In analogy with atomic materials, spherical colloidal particles with repulsive inter-particle potential self-assemble into complex polycrystals. These structure are usually littered with structural defects (e.g., vacancies or dislocation) which, in the extreme case of highly polydisperse suspensions (e.g. binary mixtures), lead to the formation of disordered glassy structures. Bulk measurements provide only a partial understanding of the mechanical properties of these heterogeneous systems. On the other hand, two-dimensional structures (colloidal monolayers) offer the possibility to image the behavior of individual particles.
(Left) Polycrystalline colloidal monolayer. (Right) Glassy colloidal monolayer.
I prepare colloidal monolayers by forcing the confinement of particles onto a single plane (e.g. by sedimentation on a substrate or by adsorption to an interface between two fluid phases) and study their mechanical response to external and internal stresses at the single-particle level. Local deformations can be for instance achieved by applying shear flows (steady or oscillatory), by generating local shocks, by displacing individual particles (optically or magnetically) or by doping the structure with self-propelling colloids.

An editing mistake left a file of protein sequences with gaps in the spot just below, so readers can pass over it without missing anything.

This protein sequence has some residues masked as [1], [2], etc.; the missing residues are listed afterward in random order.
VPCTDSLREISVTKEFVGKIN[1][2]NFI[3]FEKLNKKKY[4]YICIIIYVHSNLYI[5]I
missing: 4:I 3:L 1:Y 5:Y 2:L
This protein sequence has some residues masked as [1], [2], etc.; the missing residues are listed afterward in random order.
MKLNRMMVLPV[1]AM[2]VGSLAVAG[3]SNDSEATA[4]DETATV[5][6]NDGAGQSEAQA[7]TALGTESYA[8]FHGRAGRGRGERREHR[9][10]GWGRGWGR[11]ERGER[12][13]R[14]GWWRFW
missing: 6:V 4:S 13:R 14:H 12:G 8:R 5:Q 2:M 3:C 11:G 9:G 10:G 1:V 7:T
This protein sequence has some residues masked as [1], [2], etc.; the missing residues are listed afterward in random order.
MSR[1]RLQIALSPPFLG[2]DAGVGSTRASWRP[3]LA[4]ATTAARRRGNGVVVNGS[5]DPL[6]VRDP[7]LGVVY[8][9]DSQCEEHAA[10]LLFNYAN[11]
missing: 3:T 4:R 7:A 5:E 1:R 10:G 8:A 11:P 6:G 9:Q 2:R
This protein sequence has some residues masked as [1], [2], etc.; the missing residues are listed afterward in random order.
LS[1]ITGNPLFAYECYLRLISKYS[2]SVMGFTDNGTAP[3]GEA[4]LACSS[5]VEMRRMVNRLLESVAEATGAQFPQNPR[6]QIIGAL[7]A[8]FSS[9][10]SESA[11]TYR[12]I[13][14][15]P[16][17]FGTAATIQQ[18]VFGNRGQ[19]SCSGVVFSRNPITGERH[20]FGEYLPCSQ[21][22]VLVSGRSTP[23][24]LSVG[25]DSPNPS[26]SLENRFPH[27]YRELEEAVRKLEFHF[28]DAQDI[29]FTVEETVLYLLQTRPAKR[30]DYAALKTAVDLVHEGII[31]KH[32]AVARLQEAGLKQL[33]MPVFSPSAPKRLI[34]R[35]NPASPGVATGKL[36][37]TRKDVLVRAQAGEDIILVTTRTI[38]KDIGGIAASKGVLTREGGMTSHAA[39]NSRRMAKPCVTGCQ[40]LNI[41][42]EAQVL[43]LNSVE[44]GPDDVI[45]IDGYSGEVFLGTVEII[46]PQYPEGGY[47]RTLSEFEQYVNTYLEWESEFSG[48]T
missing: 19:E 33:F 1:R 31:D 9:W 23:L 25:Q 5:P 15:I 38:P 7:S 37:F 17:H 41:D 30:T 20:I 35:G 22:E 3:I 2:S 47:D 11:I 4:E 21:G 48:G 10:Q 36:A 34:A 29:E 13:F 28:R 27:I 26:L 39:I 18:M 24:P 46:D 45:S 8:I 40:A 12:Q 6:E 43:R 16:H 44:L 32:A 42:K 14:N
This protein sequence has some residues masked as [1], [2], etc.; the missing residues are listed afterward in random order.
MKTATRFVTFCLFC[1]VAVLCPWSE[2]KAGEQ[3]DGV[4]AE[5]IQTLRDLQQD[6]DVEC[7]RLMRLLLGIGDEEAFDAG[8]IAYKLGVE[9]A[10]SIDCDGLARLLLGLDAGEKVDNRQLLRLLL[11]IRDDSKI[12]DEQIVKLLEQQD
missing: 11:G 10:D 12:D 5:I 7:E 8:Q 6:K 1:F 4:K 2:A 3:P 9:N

Grain boundaries in a colloidal polycrystal under oscillatory shear. The colors indicate the orientation of the crystalline domains.
Annihilation of point defects under oscillatory shear.
Microscopic elastic and plastic response to an oscillatory deformation.
Strain wave propagation along a colloidal crystal, after pulsed laser ablation of a gold-coated particle